Friday, September 19, 2008

The Difficult Question

A friend posted this elsewhere and I thought I'd pass it on:

When Minister Joe Wright was asked to open the new session of the Kansas Senate, everyone was expecting the usual generalities, but this is what they heard:

Heavenly Father,We come before You today to ask Your Forgiveness and seek Your direction and guidance. We know Your Word says, ''Woe to those who call evil good,'' but that's exactly what we have done. We have lost our Spiritual equilibrium and inverted our values. We confess that; we have ridiculed the absolute truth of Your Word and called it pluralism; We have worshipped other gods and called it multiculturalism; We have endorsed perversion and called it an alternative lifestyle; We have exploited the poor and called it the lottery; We have neglected the needy and called it self preservation; We have rewarded laziness and called it welfare; We have killed our unborn and called it choice; We have shot abortionists and called it justifiable; We have neglected to discipline our children and called it building self-esteem; We have abused power and called it political savvy; We have coveted our neighbor's possessions and called it ambition; We have polluted the air with profanity and pornography and called it freedom of expression; We have ridiculed the time-honored values of our forefathers and called it enlightenment. Search us, O God, and know our hearts today; try us and see if there be some wicked way in us; cleanse us from every sin and set us free. Guide and bless these men and women who have been sent here by the people of this state and who have been ordained by You, to govern this great state of Kansas. Grant them your wisdom to rule and may their decisions direct us to the center of Your Will.I ask in in the name of your Son, The Living Savior, Jesus Christ.

The response was immediate. A number of legislators walked out during the prayer in protest. In 6 short weeks, Central Christian Church, where Rev. Wright is pastor, logged more than 5,000 phone calls with only 47 of those calls responding negatively. The church is now receiving international requests for copies of this prayer from India, Africa, and Korea. Commentator Paul Harvey aired this prayer on "The Rest of the Story" on the radio and received a larger response to this program than any other he has ever aired. With the Lord's help, may this prayer sweep over our nation and wholeheartedly become our desire so that we again can be called one nation under God.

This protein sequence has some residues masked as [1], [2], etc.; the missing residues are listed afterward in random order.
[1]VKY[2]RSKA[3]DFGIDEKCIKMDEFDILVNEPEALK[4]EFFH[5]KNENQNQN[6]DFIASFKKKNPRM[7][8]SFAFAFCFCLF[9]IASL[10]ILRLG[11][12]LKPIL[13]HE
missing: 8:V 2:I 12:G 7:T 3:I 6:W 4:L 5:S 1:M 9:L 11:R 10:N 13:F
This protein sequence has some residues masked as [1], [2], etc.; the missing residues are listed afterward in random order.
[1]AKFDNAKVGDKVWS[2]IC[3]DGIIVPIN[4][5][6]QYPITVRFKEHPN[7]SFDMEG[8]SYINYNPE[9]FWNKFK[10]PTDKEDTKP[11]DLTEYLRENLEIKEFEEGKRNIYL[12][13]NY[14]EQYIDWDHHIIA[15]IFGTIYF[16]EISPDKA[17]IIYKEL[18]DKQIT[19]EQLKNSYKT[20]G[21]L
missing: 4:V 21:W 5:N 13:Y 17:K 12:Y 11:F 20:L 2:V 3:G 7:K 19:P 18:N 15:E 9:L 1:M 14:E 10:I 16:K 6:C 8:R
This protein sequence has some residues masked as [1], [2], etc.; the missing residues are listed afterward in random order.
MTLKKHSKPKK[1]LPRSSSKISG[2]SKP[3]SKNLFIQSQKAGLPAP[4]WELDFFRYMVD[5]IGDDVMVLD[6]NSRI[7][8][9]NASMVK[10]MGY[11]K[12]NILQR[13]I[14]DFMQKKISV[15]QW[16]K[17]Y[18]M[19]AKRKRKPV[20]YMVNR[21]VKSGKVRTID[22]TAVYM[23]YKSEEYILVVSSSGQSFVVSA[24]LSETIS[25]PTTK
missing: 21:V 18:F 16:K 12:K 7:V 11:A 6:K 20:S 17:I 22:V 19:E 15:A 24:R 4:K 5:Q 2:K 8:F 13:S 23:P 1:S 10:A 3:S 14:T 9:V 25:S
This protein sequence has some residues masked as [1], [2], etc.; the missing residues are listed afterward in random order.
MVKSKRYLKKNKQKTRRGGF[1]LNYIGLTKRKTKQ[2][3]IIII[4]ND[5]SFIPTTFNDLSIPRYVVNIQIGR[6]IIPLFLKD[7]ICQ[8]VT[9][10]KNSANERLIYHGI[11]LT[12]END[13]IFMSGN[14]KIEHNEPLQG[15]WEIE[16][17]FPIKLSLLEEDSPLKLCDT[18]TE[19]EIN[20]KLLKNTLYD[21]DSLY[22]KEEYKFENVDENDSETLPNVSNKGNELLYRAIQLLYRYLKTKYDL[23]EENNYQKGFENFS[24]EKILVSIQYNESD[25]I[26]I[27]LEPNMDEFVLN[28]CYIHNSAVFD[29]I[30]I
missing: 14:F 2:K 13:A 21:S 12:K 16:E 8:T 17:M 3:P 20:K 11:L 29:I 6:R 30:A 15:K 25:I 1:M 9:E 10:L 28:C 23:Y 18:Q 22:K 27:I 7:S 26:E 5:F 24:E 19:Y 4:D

I work in a district that allows me amazing liberties. I can all-out holler at students, pat them on the back, pick on them, hug them, hit them, hang out with them, bake for them, share music with them, etc - all in a positive way and for their benefit, though I might be fired from an upperclass school for any one of these. And the few times parents have imagined an insult over something I've said, my administrators have had my back the whole time, even though it's my word against theirs (the parents').

I read something like this and I marvel at how the idea is expressed so thoroughly yet so succinctly. I applaud the bravery to be say it aloud. I offer praises that it was so well-received (less than 1% negative responses).

And then I wonder why I couldn't do it.